Groupe d’information sur les éoliennes (La Roche-en-Ardenne)
Dossier sur les coûts et les nuisances des éoliennes
Landscape capacity and social attitudes towards wind energy projects
in Belgium, 2006-2009, Belgian Science Policy – Science for a
sustainable development, Promotors: A. Van Rompaey, KULeuven. 1)
Physical and Regional Geography Research Group – K.U.Leuven- S.
Schmitz, ULg - Ch. Kesteloot, KULeuven. 2) Social and Economic
Geography Research Group – Université de Liège.
Duration of the project: 15/12/2006 – 31/01/2009, Contract number: SD/EN/01A, Budget: 361.530 €.
Comments on the report: Landscape capacity and social attitudes towards wind energy projects in Belgium, 2006-2009
A few sentences of the report are reproduced here (in green) before being analyzed. Our comments are in red.
Most literature analyses annoyance from a technical point of view. The LACSAWEP project focuses on consequences of annoyance for the development of social attitudes. Whatever the nuisance, the study seems to be concerned only by the non technical causes (assumed to be irrational) that motivate the local people to protest.
1.4. Development of social attitudes towards local wind projects (page 16).
It is widely recognized that public acceptance of local wind projects is problematic in a lot of cases all over the world. From the 1970s until now, many international opinion polls show a very strong public support for renewable energy sources at the general level. (This sentence introduces a confusion of “renewable energy” with “wind energy”.
In contradiction with this finding, many local projects suffer from a lack of acceptance by local residents. In a lot of cases strong resistance in the form of local protest actions is taking place.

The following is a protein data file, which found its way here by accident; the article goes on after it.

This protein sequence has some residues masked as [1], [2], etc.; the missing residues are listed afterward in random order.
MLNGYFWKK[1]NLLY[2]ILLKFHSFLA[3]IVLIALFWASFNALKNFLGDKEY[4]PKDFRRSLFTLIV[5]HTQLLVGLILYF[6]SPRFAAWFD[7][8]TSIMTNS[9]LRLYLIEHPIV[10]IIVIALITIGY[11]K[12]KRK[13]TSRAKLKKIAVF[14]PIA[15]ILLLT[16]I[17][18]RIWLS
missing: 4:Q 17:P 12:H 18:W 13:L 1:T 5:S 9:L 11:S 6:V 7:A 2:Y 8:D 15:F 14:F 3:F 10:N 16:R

… They can be classified in two broad groups: (physical and symbolical) annoyance factors and (institutional and local) process factors. These two types of classifications are unrelated to the nuisances. The principal problem: the heavy economic impact of windpower is ignored in the report.
A first obvious set of factors that influence the attitudes towards
local wind projects are annoyance factors. The most common types of
annoyance are noise, flickering shadow, visual intrusion, perceived
unreliability, high cost and impact upon birds and wildlife.
To negate theses annoyances, the study just proclaim the following affirmations without justifications). Although noise used to be a factual problem for many residents living near wind turbines, newer technologies have now in many cases reduced this problem to quasi-non-existing (!).
When a sufficient distance is held, factual noise annoyance is mostly very little to inexistent. … Therefore, with a reasonable distance to the dwellings, noise should not be a factual problem (!).